Yesterday's farmer's market was another slow day for foot traffic. The weather has been so rainy that most of the produce growers haven't been there because their veggies aren't ready yet. Some folks are having trouble with plants rotting in the ground. We still took home a few bucks, so we can't complain.
I managed to get a sunburn on my right arm and the back of my neck. Because I burn easily, I've been making a point to get outside in the sun, a little every day, without sunscreen for the past couple of years. We make Vitamin D from sunlight, as well as getting it from cold water fish and fortified foods. There is a lot of new research on Vitamin D, Vit D sensitive cancers (skin cancer being one of them!), and other Vit D sensitive conditions (including depression and now there's a possible link to Alzheimer's), that would be reason enough to get out in the sun more often.
The other reason that I'm trying to get more sun is to build up my melanin and my tolerance to the sun. The life we're planning will require a lot of outdoor time, and I can't be ducking into the shade every ten minutes if this is going to work.
I grow aloe at home, and have done so for many years to care for my sunburns. However, the past couple of times that I did get too much sun, I put some face cream with royal jelly on the affected areas. Each time, by morning, the burn was completely gone, and I actually had a little color. While some people may find it normal for a burn to have healed overnight, I generally did not have that kind of luck with sunburns. Mine would last for days, and then go from red almost straight back to white- no tan.
Royal jelly is the special food that worker bees feed to larvae to make it a queen bee. Without this royal jelly, the bee would grow up to be a regular worker bee. Scientists aren't even sure what all the different components of royal jelly are, but it is potent enough to create a completely different honeybee. As it is the only ingredient listed on the package that I had never put on a burn before (with my skin, I've tried everything), there's a good chance that it was the royal jelly that healed the burn.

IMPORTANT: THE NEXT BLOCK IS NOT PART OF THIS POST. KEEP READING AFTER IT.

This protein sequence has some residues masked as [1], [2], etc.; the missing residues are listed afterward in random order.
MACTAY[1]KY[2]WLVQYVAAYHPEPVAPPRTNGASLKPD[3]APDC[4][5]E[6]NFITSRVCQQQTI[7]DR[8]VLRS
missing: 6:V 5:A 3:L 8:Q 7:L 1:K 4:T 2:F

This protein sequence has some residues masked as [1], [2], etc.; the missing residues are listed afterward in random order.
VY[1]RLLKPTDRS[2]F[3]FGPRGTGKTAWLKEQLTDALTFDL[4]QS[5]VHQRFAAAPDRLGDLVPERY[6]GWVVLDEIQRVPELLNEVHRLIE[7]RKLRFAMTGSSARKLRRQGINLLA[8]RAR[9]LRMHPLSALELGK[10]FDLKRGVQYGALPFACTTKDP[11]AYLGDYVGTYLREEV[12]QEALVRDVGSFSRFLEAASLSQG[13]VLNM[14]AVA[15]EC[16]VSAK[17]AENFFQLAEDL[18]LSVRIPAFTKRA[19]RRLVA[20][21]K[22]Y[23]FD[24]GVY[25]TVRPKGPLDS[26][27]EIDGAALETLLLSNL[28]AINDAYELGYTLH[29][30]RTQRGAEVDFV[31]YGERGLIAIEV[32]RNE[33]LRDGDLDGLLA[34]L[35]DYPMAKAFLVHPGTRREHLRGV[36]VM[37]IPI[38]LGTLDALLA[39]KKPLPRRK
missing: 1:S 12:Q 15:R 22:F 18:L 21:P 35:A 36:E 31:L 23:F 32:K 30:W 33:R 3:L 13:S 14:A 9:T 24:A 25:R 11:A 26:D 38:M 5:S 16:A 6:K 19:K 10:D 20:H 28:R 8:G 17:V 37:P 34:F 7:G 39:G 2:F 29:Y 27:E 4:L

After the market, we went to a presentation on bio-diesel and waste vegetable oil. We need a vehicle that has both power and can seat a few people. An SUV has made the most sense for us for a number of years. However, with an average 13 MPG, this puts a hurting on our personal finances. Plus, I'm not all that fond of giving my money to big oil companies or to foreign oil interests.
We learned a few interesting things. A diesel engine can run on bio-diesel without any conversion or adaptation to the vehicle. When the diesel engine was invented, it was actually intended to run on peanut oil. However, making bio-diesel requires ingredients that are toxic, like lye (the toxic ingredients become inert when they are combined to make bio-diesel), and require careful handling.
The process of converting a diesel engine to run on waste vegetable oil WVO) seemed fairly easy (at least that's what Eddie tells me, but then again, he worked on diesel engines in the Navy). There's a kit that can be purchased, and once installed, you can run it on either bio-diesel or WVO. Restaurants have to pay to have their waste oil removed, so it should not be difficult to find a restaurant that would be happy to give the stuff away for free. There is a little bit of filtering and settling, and it can be messy, but it is essentially free fuel. Compare a few hours of effort each week collecting and filtering WVO to paying $100 to fill up the tank of a large truck or SUV at the pump. I'll take the free fuel, thank you!
Without recycling the WVO, that sludge ends up in land fills. While we dump entirely too much filth into the earth already, why would we throw away a perfectly good fuel that could eliminate our country's dependence on foreign oil?
The only snag in this for us is that one of the requirements to running a vehicle on bio-diesel is that you have to already own a vehicle with a diesel engine. We are not in the market for a new vehicle at the present time. However, tomorrow. we are sitting down to review the timeline for our establishing our homestead, and will fit purchasing a diesel truck into the plan.
Live better, a little every day.